(I suspect I'll get bored or cross, or the children will eat my beads. This is why I prefer my imagination.)

So, I've purchased a beginner's jewellery making kit from Ebay - it comes with all the bits and tools, and a book to get me going. I'm actually quite excited about it!

In other list news, I was doing really well on the lose weight front, and then yesterday I ate at Fire and Stone, which is yummy pizza place in Portsmouth. Then I had some cake too. And a glass of wine.

So I had large quantities of my hair cut off, should definitely be a pounds worth.

Friday, 9 March 2012

Low expectations

My eldest son was ill this week. I had a phone call from the school right before a really important meeting at work - he'd thrown up in the office and obviously needed collecting.

I called my ex, and he was off work, so he went to collect him. He also had him the next day so that I didn't need to take any time off.

Does that make me lucky?

A couple of people have said that to me this week - "Oh, that's nice of him." or "You're lucky that he will do that for you."

I don't usually say any of the responses that are running through my mind, I usually just say "Well, he is their father."

Does anyone say to a working Dad, whose wife takes days off work when the kids are sick that he's lucky? Or when she works part time so she can pick up the children after school - is he lucky that she's doing that so he doesn't have to?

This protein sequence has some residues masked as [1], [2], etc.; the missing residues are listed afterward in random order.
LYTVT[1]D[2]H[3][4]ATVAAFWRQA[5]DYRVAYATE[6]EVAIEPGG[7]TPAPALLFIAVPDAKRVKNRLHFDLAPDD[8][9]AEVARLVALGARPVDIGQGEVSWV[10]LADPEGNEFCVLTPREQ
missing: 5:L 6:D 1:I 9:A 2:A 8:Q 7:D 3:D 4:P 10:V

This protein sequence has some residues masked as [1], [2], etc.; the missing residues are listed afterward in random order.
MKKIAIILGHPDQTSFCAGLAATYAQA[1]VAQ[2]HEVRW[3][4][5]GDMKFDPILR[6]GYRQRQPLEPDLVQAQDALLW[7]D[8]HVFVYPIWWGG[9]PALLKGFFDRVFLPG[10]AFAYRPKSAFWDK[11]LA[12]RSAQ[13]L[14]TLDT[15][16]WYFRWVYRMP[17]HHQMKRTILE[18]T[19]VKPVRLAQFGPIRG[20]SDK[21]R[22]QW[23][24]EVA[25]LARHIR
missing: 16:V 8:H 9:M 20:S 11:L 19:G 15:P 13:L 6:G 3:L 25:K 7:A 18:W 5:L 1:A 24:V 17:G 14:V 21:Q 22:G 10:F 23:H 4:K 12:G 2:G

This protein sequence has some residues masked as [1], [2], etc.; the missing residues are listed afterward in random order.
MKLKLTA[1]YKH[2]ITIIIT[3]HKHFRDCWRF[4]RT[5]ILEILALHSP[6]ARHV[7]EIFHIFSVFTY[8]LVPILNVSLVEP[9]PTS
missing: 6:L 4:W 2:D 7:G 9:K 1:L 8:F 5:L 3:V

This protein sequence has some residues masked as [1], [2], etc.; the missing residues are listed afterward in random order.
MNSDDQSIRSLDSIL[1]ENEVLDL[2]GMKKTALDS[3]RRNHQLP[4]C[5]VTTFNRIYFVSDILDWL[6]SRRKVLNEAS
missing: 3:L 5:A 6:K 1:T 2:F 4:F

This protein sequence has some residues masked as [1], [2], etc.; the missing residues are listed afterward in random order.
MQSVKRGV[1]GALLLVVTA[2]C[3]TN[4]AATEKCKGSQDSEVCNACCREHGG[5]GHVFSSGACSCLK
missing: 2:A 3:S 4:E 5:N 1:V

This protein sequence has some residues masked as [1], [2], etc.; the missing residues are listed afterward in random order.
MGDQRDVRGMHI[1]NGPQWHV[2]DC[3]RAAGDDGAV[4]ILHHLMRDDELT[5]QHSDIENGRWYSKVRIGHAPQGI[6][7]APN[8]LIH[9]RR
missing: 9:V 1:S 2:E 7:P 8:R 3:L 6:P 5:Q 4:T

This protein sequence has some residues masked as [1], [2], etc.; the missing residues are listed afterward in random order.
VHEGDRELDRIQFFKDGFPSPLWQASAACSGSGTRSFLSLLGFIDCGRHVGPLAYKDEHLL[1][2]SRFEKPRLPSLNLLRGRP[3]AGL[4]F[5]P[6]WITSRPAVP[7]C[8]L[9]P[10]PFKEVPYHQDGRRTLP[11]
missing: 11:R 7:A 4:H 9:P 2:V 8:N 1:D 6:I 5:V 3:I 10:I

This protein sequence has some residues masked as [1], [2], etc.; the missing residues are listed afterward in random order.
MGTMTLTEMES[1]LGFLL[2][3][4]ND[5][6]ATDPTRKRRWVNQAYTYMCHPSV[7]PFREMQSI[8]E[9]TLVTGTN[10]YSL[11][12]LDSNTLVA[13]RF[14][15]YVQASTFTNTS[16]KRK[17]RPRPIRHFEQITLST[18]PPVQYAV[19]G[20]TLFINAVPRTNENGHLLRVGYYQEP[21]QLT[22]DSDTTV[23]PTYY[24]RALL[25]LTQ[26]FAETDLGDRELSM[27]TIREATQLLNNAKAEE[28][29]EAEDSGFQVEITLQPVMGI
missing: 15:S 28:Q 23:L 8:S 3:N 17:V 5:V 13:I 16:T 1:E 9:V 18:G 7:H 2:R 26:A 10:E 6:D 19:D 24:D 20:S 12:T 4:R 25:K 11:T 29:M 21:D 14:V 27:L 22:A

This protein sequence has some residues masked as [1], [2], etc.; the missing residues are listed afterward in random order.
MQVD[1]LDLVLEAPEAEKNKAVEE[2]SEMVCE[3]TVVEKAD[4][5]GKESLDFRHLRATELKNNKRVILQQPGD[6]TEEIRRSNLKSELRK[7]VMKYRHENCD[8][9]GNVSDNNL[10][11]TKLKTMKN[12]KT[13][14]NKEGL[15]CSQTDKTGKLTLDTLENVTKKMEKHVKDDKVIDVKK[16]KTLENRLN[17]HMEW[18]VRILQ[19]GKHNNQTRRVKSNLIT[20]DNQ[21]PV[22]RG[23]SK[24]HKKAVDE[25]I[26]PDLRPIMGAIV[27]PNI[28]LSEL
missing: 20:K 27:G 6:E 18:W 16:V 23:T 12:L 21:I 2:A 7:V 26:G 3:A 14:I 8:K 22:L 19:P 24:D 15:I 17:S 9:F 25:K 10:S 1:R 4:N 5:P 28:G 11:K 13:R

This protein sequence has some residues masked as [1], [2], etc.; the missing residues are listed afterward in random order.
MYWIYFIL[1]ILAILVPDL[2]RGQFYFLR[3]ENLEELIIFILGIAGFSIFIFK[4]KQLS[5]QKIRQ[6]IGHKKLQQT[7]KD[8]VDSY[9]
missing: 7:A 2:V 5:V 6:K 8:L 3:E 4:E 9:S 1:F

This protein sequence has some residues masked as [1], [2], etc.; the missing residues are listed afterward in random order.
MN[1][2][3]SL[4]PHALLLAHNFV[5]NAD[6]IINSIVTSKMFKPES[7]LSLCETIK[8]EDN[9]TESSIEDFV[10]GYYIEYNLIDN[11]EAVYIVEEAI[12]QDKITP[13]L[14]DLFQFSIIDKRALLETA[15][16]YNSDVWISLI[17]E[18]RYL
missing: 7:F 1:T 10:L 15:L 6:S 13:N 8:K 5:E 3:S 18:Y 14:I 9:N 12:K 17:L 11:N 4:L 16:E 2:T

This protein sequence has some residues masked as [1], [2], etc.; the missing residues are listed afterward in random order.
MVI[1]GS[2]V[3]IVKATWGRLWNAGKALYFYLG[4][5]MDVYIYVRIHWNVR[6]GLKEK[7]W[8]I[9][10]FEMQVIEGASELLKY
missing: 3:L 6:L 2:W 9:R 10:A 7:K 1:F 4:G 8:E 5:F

In my mind, this is part of a wider problem - we have low expectations of fathers, and even lower expectations for single mothers.

Society expects that a single mother will have troublesome children. It expects that she will be on benefits. It expects that she is responsible for all the 'feral' children (And don't even get me started on that load of claptrap).

No one seems to be expecting anything of the single fathers. (Who, for the record, don't stop being fathers just because they leave the family home.)

Tuesday, 6 March 2012

Congratulations HSBC

I got a press release today from HSBC - Because I've not written any magazine or news articles for a while I usually delete them, but this one caught my eye...

HSBC is set to offer all new parents a part-time role at a pro rata salary
and the same level as their original role following maternity or paternity

The bank will offer returning parents a part-time role equivalent to at
least two and a half days a week in a bid to help their employees balance
the demands of family life with their career development. Under UK
employment law there is no obligation on employers to provide part-time
work although every parent is entitled to request it.

It's not usual that I congratulate a bank but this impressed me. I'm fairly sure there will be a lot of contractual clap trap which means this isn't going to work for everyone (after all, it's a bank, and I'm a cynic) but at least it's a step in the right direction.

I'm lucky enough to have a part time job, doing what I love and what I'm trained in, but I do know my chances of progression in another role would be small while I still have to leave at 3pm every day.

Working part time doesn't mean other people have to take up 'the slack' at work to cover for me. It just means I have to be twice as productive and work even harder than I ever did when I worked full time. I work harder, and at a higher level since having children - nothing taught me about multi-tasking like changing a nappy one handed in the dark.

So well done to HSBC from me!

Sunday, 4 March 2012

Sundays are my nemesis

Do any other single parents feel this way?

When I was married, Sundays were my favourite day of the week. Lazy morning followed by a long walk with the dog and a roast dinner at about mid afternoon. Then we'd all fall asleep in front of a rubbish film, and I would feel so content.